‘Particularly municipalities’ (July 14, 2015)

Two words really stuck out for me in a recent article about our aging water infrastructure (Expensive new water pipelines needed in High Desert, Daily Press, July 12, 2015). The article quotes a letter from the Water Education Foundation about the failure of certain agencies properly to address this issue, particularly municipalities.

What this indicates is that when a government entity runs the water utility, maintenance goes by the wayside. The publicly-owned Los Angeles DWP would be a prime example of this.

This gives us a glimpse of what to expect should the Town of Apple Valley (TOAV) be successful in its proposed seizure of Apple Valley Ranchos Water Company (AVRWC). The TOAV has already said that it intends to focus on new (speculative) infrastructure, remaining completely mum about the existing infrastructure that needs to be updated.

The real head-scratcher is that Apple Valley could have both maintenance and new infrastructure, if the Town council really wanted what it says it wants. As the article points out, AVRWC has for years been engaged in updating its infrastructure. However, AVRWC by law cannot install new infrastructure on spec. It could install new infrastructure, though, if the TOAV requests it. In fact, recently the TOAV requested new infrastructure from AVRWC for the North Apple Valley Industrial Specific Plan (NAVISP), and AVRWC drew up the project. When the time came to get approval from the California Public Utilities Commission (CPUC), though, the TOAV flip-flopped and opposed the project, torpedoing their own proposal.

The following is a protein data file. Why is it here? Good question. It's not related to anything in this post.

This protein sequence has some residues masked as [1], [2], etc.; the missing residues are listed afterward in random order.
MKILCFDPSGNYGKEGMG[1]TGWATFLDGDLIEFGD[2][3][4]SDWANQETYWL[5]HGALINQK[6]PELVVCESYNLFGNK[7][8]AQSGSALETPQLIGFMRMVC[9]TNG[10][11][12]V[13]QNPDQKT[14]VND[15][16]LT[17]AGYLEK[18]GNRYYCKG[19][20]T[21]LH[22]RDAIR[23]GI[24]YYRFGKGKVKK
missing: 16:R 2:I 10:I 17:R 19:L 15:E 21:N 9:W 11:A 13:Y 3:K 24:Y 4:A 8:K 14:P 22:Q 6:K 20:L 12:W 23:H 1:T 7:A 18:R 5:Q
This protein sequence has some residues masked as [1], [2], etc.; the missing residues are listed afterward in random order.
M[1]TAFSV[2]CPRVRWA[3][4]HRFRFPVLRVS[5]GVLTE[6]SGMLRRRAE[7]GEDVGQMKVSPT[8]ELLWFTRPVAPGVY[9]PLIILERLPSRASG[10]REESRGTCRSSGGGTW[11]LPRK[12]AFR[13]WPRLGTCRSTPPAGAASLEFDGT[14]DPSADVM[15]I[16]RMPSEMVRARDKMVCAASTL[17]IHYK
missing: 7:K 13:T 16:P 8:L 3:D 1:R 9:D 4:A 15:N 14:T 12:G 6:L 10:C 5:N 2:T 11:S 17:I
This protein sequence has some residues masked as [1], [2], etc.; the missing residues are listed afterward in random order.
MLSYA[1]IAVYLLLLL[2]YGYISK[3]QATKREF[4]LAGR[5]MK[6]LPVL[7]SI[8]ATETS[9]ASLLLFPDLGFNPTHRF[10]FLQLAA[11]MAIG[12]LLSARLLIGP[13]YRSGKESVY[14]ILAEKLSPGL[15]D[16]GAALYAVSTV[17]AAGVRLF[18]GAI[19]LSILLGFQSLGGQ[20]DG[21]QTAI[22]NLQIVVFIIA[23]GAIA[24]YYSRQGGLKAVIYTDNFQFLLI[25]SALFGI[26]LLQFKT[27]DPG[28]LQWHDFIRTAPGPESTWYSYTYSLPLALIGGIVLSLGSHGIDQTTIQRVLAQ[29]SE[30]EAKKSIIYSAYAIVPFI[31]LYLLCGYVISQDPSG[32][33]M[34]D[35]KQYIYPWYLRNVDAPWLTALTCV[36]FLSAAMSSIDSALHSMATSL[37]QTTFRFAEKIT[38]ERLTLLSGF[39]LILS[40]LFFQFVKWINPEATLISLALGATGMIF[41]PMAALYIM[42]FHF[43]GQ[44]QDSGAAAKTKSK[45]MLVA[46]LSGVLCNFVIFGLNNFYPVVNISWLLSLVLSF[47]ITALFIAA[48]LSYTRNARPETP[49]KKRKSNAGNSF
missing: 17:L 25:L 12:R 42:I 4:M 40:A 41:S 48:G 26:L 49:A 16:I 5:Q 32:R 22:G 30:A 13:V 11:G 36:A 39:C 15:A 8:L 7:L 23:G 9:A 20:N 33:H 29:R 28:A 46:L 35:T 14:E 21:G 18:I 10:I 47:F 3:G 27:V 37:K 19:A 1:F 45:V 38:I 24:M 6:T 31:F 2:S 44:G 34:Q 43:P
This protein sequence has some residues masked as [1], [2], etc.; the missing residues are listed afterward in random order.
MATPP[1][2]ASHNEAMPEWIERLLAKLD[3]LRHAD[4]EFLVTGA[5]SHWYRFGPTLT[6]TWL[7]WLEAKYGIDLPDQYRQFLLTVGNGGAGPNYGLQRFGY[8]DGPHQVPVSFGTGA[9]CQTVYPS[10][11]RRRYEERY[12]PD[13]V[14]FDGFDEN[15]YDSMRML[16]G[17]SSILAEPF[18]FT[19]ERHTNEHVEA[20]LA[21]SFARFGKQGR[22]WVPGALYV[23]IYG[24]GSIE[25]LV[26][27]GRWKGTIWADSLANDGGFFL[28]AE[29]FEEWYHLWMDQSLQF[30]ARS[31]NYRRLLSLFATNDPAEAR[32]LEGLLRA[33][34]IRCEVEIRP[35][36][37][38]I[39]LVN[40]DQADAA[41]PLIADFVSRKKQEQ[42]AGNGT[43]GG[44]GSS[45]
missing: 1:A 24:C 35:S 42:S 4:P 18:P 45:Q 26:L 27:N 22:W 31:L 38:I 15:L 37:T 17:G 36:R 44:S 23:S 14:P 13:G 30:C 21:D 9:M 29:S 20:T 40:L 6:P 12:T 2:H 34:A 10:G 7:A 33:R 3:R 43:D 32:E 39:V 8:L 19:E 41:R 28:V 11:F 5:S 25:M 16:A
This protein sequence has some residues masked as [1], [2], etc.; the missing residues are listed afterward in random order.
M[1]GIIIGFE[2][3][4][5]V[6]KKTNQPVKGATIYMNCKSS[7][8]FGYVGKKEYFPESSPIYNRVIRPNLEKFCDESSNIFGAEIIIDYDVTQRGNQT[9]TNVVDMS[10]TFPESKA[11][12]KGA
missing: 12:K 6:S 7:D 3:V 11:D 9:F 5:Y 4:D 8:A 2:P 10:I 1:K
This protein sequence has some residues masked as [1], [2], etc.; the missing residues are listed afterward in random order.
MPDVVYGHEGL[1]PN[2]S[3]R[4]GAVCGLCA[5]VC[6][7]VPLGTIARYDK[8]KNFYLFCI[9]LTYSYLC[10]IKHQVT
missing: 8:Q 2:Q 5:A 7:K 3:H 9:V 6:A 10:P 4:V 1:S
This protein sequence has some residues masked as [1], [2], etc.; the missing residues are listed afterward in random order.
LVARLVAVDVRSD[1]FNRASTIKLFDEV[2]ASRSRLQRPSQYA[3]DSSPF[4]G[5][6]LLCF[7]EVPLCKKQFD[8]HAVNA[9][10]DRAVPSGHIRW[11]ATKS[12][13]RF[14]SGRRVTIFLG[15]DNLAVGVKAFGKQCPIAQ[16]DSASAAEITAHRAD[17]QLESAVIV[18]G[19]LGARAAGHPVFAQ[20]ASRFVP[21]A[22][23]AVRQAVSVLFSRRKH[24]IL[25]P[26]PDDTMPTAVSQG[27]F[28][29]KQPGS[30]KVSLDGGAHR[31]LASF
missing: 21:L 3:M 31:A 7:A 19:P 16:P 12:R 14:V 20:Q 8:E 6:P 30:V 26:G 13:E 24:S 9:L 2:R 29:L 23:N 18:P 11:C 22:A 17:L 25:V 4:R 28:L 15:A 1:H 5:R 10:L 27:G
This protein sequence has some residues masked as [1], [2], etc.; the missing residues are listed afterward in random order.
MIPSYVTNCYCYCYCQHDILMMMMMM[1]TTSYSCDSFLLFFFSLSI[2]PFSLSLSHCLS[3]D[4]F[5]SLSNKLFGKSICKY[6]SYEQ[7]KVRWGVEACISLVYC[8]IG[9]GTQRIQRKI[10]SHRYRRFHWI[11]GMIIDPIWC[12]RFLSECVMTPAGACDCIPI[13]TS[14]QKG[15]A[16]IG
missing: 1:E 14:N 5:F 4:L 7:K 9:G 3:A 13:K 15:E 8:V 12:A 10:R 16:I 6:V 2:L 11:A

With actions such as this, it’s anyone’s guess what the TOAV has up its sleeve once it takes over AVRWC. One thing is for certain, though: Saving money for residents on water rates isn’t in the pipeline.

Greg Raven is Co-Chair of Apple Valley Citizens for Government Accountability, and is concerned about quality of life issues.

Published: Citizens for Government Accountability